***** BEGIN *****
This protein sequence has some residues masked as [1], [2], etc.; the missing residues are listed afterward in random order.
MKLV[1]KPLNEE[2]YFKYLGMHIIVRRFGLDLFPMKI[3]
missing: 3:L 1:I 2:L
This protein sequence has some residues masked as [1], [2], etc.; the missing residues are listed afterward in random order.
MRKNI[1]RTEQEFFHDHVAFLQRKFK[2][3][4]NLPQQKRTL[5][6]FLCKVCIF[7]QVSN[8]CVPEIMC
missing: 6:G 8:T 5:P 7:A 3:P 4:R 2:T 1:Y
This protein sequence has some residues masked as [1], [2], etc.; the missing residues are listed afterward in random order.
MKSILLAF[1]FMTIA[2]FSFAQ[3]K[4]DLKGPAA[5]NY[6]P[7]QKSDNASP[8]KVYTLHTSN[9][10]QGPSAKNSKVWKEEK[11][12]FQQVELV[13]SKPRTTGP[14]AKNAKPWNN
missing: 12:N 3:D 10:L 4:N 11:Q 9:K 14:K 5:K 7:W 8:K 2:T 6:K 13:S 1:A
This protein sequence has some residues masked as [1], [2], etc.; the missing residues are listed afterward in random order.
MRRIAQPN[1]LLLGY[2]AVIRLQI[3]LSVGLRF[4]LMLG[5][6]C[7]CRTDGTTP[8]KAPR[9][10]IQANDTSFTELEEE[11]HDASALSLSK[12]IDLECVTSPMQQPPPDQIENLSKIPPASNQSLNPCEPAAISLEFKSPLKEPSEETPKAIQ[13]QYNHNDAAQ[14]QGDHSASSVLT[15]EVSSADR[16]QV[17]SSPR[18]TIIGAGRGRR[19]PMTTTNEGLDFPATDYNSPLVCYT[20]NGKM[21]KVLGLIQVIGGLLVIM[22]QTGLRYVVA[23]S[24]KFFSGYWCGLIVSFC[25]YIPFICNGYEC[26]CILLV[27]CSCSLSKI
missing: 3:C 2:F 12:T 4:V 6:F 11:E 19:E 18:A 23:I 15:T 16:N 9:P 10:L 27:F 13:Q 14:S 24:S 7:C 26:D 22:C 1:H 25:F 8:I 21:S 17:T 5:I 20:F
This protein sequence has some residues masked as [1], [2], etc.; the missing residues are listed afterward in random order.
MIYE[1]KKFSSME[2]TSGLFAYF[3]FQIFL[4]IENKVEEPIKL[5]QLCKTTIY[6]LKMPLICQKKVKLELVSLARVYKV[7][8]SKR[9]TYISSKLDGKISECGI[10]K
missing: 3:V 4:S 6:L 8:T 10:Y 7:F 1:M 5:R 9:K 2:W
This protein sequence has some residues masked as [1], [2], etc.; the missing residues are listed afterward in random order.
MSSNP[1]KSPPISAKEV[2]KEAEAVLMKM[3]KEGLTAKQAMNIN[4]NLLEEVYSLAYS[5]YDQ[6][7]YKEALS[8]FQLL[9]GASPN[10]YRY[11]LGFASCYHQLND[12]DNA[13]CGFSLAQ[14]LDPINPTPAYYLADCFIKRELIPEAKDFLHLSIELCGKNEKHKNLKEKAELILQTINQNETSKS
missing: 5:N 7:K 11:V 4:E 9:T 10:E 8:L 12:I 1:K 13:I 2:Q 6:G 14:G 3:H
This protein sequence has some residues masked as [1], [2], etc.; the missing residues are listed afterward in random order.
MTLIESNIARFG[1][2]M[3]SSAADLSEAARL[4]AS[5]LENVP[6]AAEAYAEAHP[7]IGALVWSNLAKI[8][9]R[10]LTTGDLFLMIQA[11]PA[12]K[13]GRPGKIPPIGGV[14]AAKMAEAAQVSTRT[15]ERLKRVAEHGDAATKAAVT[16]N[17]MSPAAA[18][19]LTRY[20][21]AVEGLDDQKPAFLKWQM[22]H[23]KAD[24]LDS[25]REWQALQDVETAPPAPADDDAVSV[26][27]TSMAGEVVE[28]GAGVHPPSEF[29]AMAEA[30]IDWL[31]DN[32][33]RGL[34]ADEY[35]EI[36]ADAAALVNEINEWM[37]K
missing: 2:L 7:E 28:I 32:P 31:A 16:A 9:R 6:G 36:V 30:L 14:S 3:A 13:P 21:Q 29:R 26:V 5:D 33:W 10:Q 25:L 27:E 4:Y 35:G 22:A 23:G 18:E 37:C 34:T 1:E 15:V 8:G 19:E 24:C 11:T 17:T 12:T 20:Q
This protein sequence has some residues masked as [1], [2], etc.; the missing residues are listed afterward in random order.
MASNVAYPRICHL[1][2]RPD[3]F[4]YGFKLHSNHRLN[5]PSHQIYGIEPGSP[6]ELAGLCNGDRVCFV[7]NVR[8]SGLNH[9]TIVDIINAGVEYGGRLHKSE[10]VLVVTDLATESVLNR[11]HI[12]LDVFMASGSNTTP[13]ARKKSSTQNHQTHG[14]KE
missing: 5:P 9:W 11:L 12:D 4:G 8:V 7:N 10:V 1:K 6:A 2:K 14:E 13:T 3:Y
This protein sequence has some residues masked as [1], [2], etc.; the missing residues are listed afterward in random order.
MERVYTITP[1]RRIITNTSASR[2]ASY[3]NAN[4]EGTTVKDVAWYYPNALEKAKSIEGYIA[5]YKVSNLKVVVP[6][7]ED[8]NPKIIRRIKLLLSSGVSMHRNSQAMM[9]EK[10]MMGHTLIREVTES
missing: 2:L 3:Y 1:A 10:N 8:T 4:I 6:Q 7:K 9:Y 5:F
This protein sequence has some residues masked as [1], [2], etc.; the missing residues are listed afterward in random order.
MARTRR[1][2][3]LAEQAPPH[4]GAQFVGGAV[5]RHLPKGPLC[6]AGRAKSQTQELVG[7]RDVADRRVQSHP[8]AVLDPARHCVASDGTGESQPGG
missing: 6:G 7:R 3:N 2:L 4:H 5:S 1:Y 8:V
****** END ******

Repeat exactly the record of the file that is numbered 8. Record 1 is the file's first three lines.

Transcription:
This protein sequence has some residues masked as [1], [2], etc.; the missing residues are listed afterward in random order.
MASNVAYPRICHL[1][2]RPD[3]F[4]YGFKLHSNHRLN[5]PSHQIYGIEPGSP[6]ELAGLCNGDRVCFV[7]NVR[8]SGLNH[9]TIVDIINAGVEYGGRLHKSE[10]VLVVTDLATESVLNR[11]HI[12]LDVFMASGSNTTP[13]ARKKSSTQNHQTHG[14]KE
missing: 5:P 9:W 11:L 12:D 4:G 8:V 7:N 10:V 1:K 6:A 2:K 14:E 13:T 3:Y